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Bringing dengue diagnostics into the twenty-first century

Home > New and events > Bringing Dengue Diagnostics Twenty First Century

A recent study, published in Journal of Virological Methods, suggests and evaluates a modification to a currently used lab-based diagnostic test for dengue. The improved test has shown it can reduce the likelihood of false negatives and increase identification of a specific type of the virus.

The research, which was led by i-sense researchers at UCL, in collaboration with researchers at UCLH, the NHS, and the Oswaldo Cruz Institute in Brazil, harnesses technological advances to update an existing test and improve its sensitivity.

What is dengue fever?

Dengue is a viral infection that is transferred by mosquitos and affects between 50 to 100 million people worldwide each year. The virus presents as fever or flu-like symptoms, and although in majority of cases will pass with no lasting effects, in a very few severe cases it can be life threatening.

To date, there is no specific treatment available or universally recommended vaccine for dengue, and diagnosis is usually based on clinical evaluation of symptoms and risk factors (such as travel history).

Why is identifying the virus important?

“Globalisation has widespread implications for disease transmission, and today, even those countries that do not have endemic dengue, are seeing rising numbers of cases imported by returning travellers,” says Consultant Virologist at University College London Hospital, Dr Eleni Nastouli. 

“Good diagnostic tools are important to identifying cases and all types of dengue in order to get a better epidemiological picture of the disease.”

In most countries that are affected by dengue, there are four types of the virus that can circulate at the same time. This means that once infected, an individual will have life-long immunity to one particular type of the virus, but may still be susceptible to the other three types. Prior infection with one of the types can predispose an individual to a more serious episode upon subsequent infections.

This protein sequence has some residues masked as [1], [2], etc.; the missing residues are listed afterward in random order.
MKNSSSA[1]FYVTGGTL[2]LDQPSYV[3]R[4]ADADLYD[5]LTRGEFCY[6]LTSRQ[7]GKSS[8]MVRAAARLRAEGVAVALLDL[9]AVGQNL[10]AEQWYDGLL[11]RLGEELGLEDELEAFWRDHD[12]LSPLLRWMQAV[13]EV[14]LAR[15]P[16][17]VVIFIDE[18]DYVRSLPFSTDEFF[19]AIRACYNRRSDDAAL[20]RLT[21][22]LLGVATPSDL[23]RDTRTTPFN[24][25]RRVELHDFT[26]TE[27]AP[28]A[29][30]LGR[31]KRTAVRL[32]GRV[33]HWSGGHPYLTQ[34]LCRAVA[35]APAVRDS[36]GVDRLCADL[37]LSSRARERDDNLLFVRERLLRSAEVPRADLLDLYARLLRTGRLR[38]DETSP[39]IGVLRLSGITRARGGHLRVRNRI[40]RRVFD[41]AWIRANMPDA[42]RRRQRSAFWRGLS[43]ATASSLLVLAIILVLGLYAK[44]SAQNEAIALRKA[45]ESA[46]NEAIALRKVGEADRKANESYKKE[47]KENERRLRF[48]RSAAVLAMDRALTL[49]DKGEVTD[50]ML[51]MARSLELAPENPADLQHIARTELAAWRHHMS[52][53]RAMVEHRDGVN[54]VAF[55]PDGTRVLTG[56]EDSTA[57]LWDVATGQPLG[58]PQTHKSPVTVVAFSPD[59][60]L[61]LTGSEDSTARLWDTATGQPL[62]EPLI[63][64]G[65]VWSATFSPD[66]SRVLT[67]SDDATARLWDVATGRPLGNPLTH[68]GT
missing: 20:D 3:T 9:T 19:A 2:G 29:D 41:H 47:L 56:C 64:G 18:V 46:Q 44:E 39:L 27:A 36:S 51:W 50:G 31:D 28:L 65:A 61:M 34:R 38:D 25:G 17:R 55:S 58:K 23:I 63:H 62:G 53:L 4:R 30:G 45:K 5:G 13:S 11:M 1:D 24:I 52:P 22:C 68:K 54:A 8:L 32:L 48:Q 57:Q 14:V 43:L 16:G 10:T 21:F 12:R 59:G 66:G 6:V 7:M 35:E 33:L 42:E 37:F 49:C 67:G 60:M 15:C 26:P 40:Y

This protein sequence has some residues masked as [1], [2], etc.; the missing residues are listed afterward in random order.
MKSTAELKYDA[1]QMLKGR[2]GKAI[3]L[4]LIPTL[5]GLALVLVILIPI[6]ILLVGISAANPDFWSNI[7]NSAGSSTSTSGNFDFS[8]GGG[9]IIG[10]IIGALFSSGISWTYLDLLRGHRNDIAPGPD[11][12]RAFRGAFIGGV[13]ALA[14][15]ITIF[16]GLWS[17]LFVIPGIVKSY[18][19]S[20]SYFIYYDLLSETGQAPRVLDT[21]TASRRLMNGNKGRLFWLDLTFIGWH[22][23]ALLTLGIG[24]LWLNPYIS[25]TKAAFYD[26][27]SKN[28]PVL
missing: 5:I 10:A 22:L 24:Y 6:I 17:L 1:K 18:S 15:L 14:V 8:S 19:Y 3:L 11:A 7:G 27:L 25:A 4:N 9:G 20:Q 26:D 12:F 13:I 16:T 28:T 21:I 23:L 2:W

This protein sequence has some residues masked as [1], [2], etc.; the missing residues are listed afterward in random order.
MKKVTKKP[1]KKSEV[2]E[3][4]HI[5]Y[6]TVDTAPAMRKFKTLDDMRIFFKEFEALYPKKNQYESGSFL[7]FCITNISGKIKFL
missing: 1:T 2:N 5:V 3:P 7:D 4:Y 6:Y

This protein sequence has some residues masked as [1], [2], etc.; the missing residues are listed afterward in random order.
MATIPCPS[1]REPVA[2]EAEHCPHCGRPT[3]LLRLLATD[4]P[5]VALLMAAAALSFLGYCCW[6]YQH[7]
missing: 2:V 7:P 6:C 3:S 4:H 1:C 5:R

Although identifying the strain of the virus is not immediately important, understanding whether a predominant strain has been replaced is important in identifying the potential risk of a more severe, secondary infection.

How has the test been modified to improve diagnosis?

A widely used diagnostic test for dengue is a lab-based test published by Drosten and colleagues in 2002, which is a pan-serotype molecular test. The study used this test on 32 samples across Europe (21 samples) and Brazil (11 samples) and found that it failed to detect one of the four types of dengue, known as serotype 4.  Although serotype 4 causes a minority of infections, assays that cannot detect this type may lead to missed diagnosis opportunities, and cause the burden of dengue to be underestimated. 

“While we found that the minor groove binder modification improved the detection of serotype 4 substantially, we were pleased to also find that it did not weaken the detection of other types, but instead appeared to have an overall improvement,” says lead author and Postdoctoral Research Associate in the i-sense McKendry group at UCL, Dr Eleanor Gray.

Of the 32 samples, the original version of the assay failed to detect eight of the samples that the minor groove binder-modified version detected, of which six out of seven belonged to serotype 4.

In light of this, it would be simple for laboratories that use the original version of the assay to detect dengue to change to the modified version described in this paper, to avoid false-negative results from dengue infections caused by dengue serotype 4.